8. I proudly admit that I am a child of the ‘80s, and that growing up my favourite things were giant robots. It didn’t matter to me if they were Transformers, GoBots or piloted mecha from cool shows like Robotech or Voltron. Big robots = awesome. That’s true math. Since growing up kinda sucks, I think I decided not to bother, and I still love robots today! However, there’s something about ‘80s robots and ‘80s mech anime that just grab me and won’t let go. The art style, the character designs and the slightly looser constraints on what was allowed in terms of mech design really combine to make an irresistible product. That’s why I was so excited to not only get to watch Metal Armour Dragonar (albeit with questionable subs), but to get my hands on pretty much every 1/144 kit from the series! The first one I built was the Schwalg, an enemy flying mech known, appropriately, as a Flug Armor. Check it out, and see why these simple but awesome kits are some of my prized possessions! https://adamrehorn.wordpress.com/model-kits/mecha-robots/bandai-1-144-flug-armor-ffa-02-schwalg/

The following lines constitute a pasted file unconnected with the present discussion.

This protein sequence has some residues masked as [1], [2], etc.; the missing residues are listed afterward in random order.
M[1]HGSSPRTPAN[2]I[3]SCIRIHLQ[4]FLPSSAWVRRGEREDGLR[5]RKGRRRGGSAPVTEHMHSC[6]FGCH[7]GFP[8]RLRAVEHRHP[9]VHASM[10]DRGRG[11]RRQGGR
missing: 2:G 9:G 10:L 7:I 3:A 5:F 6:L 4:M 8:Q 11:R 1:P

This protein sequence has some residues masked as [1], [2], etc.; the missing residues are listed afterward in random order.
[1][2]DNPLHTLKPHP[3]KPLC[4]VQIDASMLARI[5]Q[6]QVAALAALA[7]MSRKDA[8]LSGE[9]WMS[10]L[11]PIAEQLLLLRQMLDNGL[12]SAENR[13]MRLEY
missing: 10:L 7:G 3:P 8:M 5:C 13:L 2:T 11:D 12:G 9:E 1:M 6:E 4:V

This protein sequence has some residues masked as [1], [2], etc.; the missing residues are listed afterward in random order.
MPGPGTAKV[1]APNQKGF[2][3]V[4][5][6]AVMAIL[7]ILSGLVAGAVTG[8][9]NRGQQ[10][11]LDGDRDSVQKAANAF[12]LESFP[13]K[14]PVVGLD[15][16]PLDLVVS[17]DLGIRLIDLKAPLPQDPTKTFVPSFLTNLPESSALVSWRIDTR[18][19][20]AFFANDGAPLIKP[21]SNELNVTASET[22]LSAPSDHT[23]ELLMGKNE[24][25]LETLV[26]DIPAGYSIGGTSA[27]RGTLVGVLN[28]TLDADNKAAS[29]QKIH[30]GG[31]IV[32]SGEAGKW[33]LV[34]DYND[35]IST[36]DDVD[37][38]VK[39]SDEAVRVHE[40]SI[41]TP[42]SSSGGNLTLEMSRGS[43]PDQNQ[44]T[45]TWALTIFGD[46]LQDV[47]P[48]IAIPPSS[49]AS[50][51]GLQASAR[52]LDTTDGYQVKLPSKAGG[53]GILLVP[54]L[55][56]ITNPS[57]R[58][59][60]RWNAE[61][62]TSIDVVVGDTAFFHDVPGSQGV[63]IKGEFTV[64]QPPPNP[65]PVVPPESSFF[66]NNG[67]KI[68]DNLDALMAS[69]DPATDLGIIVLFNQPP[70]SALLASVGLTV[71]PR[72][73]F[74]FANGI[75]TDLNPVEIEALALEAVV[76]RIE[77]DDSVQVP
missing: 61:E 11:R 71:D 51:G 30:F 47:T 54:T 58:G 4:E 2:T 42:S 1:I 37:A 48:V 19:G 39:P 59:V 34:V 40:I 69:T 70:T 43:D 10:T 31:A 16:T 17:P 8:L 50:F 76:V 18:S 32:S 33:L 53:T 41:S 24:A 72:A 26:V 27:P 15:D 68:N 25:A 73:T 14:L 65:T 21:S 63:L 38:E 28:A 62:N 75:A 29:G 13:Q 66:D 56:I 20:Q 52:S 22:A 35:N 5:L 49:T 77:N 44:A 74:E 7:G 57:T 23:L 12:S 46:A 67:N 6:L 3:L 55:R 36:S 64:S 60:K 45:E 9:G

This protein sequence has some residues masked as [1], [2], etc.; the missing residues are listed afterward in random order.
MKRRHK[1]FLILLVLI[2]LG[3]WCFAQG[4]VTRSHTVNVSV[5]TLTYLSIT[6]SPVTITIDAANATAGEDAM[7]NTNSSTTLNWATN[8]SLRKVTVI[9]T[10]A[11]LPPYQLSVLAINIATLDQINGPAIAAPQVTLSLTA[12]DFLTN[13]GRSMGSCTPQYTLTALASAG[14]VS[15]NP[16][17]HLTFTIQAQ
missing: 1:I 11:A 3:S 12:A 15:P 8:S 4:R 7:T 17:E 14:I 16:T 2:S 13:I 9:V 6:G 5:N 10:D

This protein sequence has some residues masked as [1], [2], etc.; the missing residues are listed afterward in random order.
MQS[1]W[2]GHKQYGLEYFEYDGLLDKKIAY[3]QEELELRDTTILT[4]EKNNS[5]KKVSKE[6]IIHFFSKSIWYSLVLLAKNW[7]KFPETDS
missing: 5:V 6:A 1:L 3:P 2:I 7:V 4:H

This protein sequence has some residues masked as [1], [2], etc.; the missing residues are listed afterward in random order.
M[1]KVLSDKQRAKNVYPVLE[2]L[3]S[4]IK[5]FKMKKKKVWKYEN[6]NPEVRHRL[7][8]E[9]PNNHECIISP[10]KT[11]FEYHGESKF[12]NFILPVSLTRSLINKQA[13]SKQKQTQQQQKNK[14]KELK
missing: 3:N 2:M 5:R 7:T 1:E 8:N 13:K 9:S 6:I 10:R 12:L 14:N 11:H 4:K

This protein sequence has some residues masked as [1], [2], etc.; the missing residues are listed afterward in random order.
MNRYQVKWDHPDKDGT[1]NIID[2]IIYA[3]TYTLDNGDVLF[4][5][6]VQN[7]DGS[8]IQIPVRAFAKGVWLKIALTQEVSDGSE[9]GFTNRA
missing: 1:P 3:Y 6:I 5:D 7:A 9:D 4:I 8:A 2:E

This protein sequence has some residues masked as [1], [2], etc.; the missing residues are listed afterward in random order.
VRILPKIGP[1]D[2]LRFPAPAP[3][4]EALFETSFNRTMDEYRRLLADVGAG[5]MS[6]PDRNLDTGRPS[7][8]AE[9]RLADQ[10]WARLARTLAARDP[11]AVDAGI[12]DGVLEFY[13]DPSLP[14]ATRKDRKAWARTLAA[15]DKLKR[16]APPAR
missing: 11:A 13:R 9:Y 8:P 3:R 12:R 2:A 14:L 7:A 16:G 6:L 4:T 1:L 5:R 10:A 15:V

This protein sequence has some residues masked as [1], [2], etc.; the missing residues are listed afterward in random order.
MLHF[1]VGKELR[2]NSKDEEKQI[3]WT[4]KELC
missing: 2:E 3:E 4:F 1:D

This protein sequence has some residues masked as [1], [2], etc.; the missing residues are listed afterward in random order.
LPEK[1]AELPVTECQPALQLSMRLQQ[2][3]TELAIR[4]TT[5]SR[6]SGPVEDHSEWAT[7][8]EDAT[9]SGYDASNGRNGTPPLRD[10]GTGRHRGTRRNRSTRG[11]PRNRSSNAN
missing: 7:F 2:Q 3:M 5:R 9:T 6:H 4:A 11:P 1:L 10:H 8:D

9. One of my favourite parts of a car kit is the interior. Since this is where most of us spend the our time with our cars, I like to make it as authentic as possible within the confines of what the kit gives me. Usuall, car interiors aren’t bad. However, the interior on the ’64 Chev Fleetside I’m working on is, well, a bit confused. The problem is that it has features of both the standard and the “Custom” cab, so getting everything sorted out took a bit of work! Thankfully, I was able to mostly get it looking like it should, and now the Fleetside at least has an “office” to work with! Check it out below; feedback is welcome as always! https://adamrehorn.wordpress.com/2018/01/03/64-chevy-fleetside-update-2-inner-conflict/